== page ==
Rapport is essentially one of the biggest things that will distinguish between a great, memorable performer, and a person who does a few magic tricks. It’s about learning how to connect with your audience. Think of a couple of your favorite magicians. Odds are that they have great people skills, the ability to draw the audience in. How many magicians can you think of that lack this skill? Personally, I can’t remember any. And why can’t I remember them? Because there was no human or emotional connection. It’s not really surprising though, as we have been brought up never to talk to strangers. How do we break this and why is it important?
When we talk about emotional connection, it is immediately assumed too often that we are referring to the art of attraction, or upset. Emotional connection covers all areas of humanity, and the secret to gaining a connection with your audience is actually easier than you may think. Essentially, you need the audience to like you. Fortunately, you are already half way there as the audience wants to like you. People naturally want to be relaxed. So, smile!
Happy, smiley people.
The first step to establishing rapport is a simple smile. A smile travels miles. And as a bonus, they are free and require very little practice. A person smiling shows confidence, positivity and requires no words. It is universal and inviting. It shows you are relaxed, and in turn this gives the audience confidence in you, so smile as much and as often as you like. You’ll be surprised how many smiles you receive in return. I find it really helps before I start to have a glass of water at the bar, and strike up a chat with the bar staff, then crack a silly joke. They may not find it funny, but it makes me smile, which is a great head start for your first audience.
Maintain eye contact.
Picture yourself sat in an audience, and the performer glances across the audience, and then makes eye contact directly with you. How do you feel? One thing for sure, you will feel more involved in the act than you did moments before. Now imagine your seated at a table, and a magician approaches the table and begins his act. He spends most of his time looking at his hands, and when he does look up, he looks at everyone at the table other than you. How do you feel? Isolated and uninvolved.
Here, are 3 simple ways to ensure your eye contact is drawing the spectators in:
- Every time you are speaking make sure you are making eye contact.
- Mentally take turns with who you look at. I personally begin making eye contact with the person furthest away from me, opposite side of the table. This then involves the whole table. Then I mentally take turns as to whom to look towards next time.
- Talk to the people, not your props. Your props are purely that, props. You are the magic, not the props.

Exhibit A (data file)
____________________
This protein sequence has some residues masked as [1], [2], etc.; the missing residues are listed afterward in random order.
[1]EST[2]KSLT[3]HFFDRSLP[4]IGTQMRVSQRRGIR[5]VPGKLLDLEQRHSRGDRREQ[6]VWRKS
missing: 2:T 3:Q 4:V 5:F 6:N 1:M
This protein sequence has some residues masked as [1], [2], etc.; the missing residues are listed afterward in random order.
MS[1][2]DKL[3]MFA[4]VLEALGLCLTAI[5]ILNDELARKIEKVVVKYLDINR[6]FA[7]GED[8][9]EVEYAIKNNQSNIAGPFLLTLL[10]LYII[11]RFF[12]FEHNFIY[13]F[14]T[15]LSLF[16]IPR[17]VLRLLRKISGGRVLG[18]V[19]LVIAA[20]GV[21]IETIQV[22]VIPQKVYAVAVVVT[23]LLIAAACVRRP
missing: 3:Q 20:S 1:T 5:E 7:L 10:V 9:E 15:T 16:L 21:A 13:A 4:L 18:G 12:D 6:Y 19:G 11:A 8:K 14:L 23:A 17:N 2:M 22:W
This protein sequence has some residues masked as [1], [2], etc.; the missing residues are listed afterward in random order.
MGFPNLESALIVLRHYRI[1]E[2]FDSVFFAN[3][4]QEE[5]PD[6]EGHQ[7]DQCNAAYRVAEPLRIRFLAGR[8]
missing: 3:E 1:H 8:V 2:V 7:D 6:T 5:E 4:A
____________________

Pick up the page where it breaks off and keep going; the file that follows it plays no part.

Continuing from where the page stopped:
React and respond.
I think it’s important to ask the audience questions, as soon as possible. Involve them.
They have to respond. If there is music playing, or they have had a meal, ask them how it was. Let them know you are not there purely showing magic. You are a person, part of the entire event, and you want to hear about their evening. They are investing their time in you. Invest some of your time with them. It will be appreciated. If they like you, they will like what you do. But first they need to know that you like them. Also, react and respond not only to the audience, but your surroundings. If something occurs in the background, for example, a waiter drops a plate, comment on it. Involve the surroundings. Turn these possible disruptions into advantages. This will convey to the audience that you are not scripted, you are human.
Reveal your humanity with emotions. You need to reveal a part of you, and you do that by letting us glimpse your innards, your emotions. To show a passion for something is to show humanity. To show humanity makes you instantly likeable and encourages connectivity, which is a natural, human desire in all of us. So, show emotions, be as surprised as the audience, be as disappointed you didn’t find that playing card as the audience is. And should any mistakes occur, mock it with the spectators! Share the emotions of your act.
Leave them wanting more.
Always leave the audience with a smile and a laugh. It’s true that if you leave them smiling and laughing this will be the lasting memory of you. This is also the ideal time to remind them who you are.
“Thank you so much for your time. I’ve had such a great time. Have a few more drinks and I will pop back and show you the same tricks again. I have been (insert name here). Have a lovely evening all.”
Smile, make eye contact, and shake their hands.
Follow these simple guidelines on how to connect with your audience, and you will find your reactions to be much stronger, and most importantly, the audience will enjoy you and your time ten times more, which in turn means they will remember you as a person.